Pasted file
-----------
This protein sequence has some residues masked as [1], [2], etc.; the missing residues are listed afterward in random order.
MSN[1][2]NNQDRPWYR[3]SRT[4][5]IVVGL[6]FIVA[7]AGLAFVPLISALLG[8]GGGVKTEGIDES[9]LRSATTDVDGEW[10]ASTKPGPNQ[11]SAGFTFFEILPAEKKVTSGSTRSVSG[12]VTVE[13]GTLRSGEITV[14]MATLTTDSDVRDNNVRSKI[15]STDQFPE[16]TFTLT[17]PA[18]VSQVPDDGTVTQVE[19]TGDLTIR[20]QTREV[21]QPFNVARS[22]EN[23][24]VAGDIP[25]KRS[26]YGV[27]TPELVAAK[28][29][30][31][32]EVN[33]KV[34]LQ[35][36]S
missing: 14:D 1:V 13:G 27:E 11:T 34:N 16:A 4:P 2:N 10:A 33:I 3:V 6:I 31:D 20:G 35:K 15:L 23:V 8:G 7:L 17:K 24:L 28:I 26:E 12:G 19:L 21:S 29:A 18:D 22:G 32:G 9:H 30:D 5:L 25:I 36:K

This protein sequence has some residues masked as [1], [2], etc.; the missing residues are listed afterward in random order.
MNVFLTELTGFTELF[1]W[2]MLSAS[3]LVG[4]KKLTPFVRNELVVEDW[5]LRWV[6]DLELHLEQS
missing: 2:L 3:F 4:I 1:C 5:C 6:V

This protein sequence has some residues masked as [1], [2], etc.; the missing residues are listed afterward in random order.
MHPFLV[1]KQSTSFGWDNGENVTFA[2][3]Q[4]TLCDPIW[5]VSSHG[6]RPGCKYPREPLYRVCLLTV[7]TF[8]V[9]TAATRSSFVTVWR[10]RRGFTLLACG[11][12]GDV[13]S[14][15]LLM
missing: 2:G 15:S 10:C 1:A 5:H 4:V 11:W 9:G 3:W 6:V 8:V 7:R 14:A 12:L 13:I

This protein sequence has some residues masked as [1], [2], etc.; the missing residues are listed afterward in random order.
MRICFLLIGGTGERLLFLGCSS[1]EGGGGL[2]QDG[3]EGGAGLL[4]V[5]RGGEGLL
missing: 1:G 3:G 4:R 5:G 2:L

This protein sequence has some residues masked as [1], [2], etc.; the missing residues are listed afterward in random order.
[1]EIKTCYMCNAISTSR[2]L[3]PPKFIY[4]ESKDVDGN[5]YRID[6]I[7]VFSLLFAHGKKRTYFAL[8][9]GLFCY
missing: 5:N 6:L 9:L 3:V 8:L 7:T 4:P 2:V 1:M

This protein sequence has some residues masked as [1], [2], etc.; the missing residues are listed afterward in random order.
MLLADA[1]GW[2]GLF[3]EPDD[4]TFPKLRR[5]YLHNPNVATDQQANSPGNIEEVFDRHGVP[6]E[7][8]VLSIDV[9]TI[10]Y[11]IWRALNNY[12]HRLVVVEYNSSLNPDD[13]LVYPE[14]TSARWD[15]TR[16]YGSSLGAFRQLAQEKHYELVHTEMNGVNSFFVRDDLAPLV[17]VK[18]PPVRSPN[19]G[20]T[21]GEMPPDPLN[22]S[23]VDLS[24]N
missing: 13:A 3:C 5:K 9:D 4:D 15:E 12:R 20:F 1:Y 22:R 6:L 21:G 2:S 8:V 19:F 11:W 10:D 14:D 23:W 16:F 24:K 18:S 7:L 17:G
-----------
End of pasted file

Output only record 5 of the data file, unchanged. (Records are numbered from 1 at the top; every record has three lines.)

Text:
This protein sequence has some residues masked as [1], [2], etc.; the missing residues are listed afterward in random order.
[1]EIKTCYMCNAISTSR[2]L[3]PPKFIY[4]ESKDVDGN[5]YRID[6]I[7]VFSLLFAHGKKRTYFAL[8][9]GLFCY
missing: 5:N 6:L 9:L 3:V 8:L 7:T 4:P 2:V 1:M